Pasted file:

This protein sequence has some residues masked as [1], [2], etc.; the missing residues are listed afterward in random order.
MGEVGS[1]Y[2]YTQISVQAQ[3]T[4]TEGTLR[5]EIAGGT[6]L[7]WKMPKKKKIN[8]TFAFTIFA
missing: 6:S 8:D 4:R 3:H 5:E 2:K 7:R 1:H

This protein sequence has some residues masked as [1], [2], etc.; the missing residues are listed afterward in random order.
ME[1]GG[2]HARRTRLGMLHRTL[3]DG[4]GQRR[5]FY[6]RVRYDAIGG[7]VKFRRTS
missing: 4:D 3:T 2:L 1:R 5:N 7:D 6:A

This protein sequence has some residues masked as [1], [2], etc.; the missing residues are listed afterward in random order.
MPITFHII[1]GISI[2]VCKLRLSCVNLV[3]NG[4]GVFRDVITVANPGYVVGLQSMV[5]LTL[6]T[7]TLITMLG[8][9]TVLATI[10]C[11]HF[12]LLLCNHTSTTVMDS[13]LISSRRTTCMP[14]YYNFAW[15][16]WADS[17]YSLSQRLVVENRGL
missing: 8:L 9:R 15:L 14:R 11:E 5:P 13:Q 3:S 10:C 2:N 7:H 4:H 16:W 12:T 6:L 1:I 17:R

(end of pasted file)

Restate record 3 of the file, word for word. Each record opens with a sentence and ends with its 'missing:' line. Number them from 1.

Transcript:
This protein sequence has some residues masked as [1], [2], etc.; the missing residues are listed afterward in random order.
MPITFHII[1]GISI[2]VCKLRLSCVNLV[3]NG[4]GVFRDVITVANPGYVVGLQSMV[5]LTL[6]T[7]TLITMLG[8][9]TVLATI[10]C[11]HF[12]LLLCNHTSTTVMDS[13]LISSRRTTCMP[14]YYNFAW[15][16]WADS[17]YSLSQRLVVENRGL
missing: 8:L 9:R 15:L 14:R 11:E 5:P 13:Q 3:S 10:C 2:N 7:H 4:H 16:W 12:T 6:L 1:I 17:R